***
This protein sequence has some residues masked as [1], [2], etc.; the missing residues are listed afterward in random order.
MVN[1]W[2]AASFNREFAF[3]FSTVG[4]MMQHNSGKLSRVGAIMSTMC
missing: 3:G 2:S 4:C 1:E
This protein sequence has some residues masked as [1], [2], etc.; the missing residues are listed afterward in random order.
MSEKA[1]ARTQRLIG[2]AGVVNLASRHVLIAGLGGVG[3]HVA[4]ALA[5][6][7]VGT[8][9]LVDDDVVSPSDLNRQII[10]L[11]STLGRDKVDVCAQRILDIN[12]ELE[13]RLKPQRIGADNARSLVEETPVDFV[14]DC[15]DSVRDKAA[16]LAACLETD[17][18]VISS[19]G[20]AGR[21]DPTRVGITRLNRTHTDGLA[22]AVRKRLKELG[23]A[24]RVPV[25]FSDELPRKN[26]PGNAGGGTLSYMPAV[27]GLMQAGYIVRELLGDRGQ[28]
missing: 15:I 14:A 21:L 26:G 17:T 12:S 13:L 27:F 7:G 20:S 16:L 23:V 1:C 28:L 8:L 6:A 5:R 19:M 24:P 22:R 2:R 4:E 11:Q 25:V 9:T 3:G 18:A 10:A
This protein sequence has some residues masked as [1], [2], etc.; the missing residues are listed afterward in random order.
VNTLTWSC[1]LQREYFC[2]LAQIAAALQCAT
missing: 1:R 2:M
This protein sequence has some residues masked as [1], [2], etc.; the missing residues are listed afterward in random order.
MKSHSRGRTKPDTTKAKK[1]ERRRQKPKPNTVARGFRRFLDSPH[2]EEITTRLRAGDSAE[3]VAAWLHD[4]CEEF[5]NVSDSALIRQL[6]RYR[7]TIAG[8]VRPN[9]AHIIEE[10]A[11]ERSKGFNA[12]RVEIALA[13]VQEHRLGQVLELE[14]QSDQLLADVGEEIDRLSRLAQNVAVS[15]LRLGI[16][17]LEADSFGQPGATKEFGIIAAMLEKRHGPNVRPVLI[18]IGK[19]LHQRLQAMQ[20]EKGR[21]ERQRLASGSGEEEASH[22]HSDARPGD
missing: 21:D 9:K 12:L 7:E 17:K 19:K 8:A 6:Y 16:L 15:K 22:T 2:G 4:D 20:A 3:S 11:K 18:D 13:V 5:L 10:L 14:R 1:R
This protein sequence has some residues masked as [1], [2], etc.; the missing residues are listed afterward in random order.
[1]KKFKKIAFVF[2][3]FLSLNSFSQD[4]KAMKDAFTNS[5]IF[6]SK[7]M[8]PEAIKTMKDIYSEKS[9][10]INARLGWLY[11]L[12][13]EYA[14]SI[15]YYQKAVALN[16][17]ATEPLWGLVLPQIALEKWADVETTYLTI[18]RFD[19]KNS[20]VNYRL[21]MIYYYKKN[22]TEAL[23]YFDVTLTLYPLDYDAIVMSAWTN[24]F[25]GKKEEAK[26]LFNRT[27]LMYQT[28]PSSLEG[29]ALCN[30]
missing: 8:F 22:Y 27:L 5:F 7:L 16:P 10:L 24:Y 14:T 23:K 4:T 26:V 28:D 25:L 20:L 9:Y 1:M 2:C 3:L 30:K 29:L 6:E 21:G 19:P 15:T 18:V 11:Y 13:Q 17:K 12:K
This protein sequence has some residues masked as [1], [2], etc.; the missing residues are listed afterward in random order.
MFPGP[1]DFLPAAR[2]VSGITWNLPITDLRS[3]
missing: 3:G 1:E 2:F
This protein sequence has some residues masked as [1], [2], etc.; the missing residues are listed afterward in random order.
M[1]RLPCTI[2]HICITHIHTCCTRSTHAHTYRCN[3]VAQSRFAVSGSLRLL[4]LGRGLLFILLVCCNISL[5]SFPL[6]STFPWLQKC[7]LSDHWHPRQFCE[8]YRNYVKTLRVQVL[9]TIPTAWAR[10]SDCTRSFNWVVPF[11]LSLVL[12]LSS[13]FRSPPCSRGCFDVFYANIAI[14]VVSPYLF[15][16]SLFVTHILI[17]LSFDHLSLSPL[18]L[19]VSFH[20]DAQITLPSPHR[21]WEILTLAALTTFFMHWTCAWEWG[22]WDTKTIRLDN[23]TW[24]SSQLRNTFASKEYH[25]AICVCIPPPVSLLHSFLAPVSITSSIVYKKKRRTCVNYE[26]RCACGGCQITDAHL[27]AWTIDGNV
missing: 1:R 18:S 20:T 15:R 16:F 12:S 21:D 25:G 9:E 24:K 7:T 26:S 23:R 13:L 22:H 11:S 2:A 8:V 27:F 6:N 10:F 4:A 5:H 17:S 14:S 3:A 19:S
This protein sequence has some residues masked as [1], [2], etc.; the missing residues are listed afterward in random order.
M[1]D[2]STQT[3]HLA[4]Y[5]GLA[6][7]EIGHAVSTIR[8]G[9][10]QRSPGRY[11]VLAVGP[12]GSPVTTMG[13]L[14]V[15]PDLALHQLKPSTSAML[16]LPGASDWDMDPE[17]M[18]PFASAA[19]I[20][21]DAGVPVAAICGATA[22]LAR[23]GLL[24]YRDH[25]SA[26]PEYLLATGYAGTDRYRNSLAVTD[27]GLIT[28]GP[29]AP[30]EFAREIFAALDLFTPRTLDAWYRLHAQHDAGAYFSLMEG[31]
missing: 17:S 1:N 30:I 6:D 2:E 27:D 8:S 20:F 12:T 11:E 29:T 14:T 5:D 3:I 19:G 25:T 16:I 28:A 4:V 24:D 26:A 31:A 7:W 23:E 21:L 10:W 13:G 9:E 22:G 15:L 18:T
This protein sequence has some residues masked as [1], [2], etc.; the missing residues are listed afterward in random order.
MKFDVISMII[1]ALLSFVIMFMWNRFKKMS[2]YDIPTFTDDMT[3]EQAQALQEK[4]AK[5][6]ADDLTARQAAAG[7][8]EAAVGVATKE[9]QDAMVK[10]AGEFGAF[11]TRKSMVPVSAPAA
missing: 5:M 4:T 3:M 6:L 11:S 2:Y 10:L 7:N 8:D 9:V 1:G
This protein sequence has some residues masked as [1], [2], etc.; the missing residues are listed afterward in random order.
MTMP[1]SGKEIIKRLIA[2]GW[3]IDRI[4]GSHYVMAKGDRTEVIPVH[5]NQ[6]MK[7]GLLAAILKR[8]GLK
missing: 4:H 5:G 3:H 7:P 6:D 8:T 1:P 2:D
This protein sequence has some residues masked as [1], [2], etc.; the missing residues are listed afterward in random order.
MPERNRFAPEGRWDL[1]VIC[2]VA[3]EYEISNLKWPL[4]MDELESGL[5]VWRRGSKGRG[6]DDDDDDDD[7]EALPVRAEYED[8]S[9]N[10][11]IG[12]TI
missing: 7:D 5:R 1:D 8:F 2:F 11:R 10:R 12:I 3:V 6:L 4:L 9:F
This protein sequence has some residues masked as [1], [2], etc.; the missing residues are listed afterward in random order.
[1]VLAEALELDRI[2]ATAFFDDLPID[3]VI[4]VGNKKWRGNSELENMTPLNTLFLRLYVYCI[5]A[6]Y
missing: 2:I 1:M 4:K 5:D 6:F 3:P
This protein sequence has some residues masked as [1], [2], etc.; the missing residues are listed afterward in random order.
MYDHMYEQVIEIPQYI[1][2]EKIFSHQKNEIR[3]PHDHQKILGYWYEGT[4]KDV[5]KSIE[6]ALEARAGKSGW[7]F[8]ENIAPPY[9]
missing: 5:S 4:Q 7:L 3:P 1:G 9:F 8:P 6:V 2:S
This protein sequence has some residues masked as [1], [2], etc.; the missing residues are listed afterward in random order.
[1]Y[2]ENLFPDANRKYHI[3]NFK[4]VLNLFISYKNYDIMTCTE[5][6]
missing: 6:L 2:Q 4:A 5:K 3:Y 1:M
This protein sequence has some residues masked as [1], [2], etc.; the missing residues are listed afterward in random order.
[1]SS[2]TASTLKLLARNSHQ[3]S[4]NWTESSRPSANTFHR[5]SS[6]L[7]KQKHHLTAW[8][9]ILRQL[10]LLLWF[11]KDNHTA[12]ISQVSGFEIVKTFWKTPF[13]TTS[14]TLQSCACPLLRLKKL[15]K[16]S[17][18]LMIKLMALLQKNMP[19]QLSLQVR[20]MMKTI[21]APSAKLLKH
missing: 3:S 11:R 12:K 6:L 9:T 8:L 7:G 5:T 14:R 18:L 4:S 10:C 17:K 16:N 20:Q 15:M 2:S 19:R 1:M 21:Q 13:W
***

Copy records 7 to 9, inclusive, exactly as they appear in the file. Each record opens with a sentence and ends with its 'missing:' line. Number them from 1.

This protein sequence has some residues masked as [1], [2], etc.; the missing residues are listed afterward in random order.
M[1]RLPCTI[2]HICITHIHTCCTRSTHAHTYRCN[3]VAQSRFAVSGSLRLL[4]LGRGLLFILLVCCNISL[5]SFPL[6]STFPWLQKC[7]LSDHWHPRQFCE[8]YRNYVKTLRVQVL[9]TIPTAWAR[10]SDCTRSFNWVVPF[11]LSLVL[12]LSS[13]FRSPPCSRGCFDVFYANIAI[14]VVSPYLF[15][16]SLFVTHILI[17]LSFDHLSLSPL[18]L[19]VSFH[20]DAQITLPSPHR[21]WEILTLAALTTFFMHWTCAWEWG[22]WDTKTIRLDN[23]TW[24]SSQLRNTFASKEYH[25]AICVCIPPPVSLLHSFLAPVSITSSIVYKKKRRTCVNYE[26]RCACGGCQITDAHL[27]AWTIDGNV
missing: 1:R 18:S 20:T 15:R 16:F 12:S 21:D 25:G 9:E 24:K 7:T 26:S 23:R 13:L 22:H 11:S 2:A 8:V 27:F 6:N 10:F 4:A 5:H 17:S 14:S 3:A 19:S
This protein sequence has some residues masked as [1], [2], etc.; the missing residues are listed afterward in random order.
M[1]D[2]STQT[3]HLA[4]Y[5]GLA[6][7]EIGHAVSTIR[8]G[9][10]QRSPGRY[11]VLAVGP[12]GSPVTTMG[13]L[14]V[15]PDLALHQLKPSTSAML[16]LPGASDWDMDPE[17]M[18]PFASAA[19]I[20][21]DAGVPVAAICGATA[22]LAR[23]GLL[24]YRDH[25]SA[26]PEYLLATGYAGTDRYRNSLAVTD[27]GLIT[28]GP[29]AP[30]EFAREIFAALDLFTPRTLDAWYRLHAQHDAGAYFSLMEG[31]
missing: 17:S 1:N 30:I 6:D 2:E 27:D 8:S 20:F 12:T 11:E 29:T 14:T 5:D 3:I 19:G 25:T 16:I 28:A 4:V 24:D 26:A 31:A 7:W 23:E 21:L 10:W 13:G 9:E 22:G 15:L 18:T
This protein sequence has some residues masked as [1], [2], etc.; the missing residues are listed afterward in random order.
MKFDVISMII[1]ALLSFVIMFMWNRFKKMS[2]YDIPTFTDDMT[3]EQAQALQEK[4]AK[5][6]ADDLTARQAAAG[7][8]EAAVGVATKE[9]QDAMVK[10]AGEFGAF[11]TRKSMVPVSAPAA
missing: 5:M 4:T 3:M 6:L 11:S 2:Y 10:L 7:N 8:D 9:V 1:G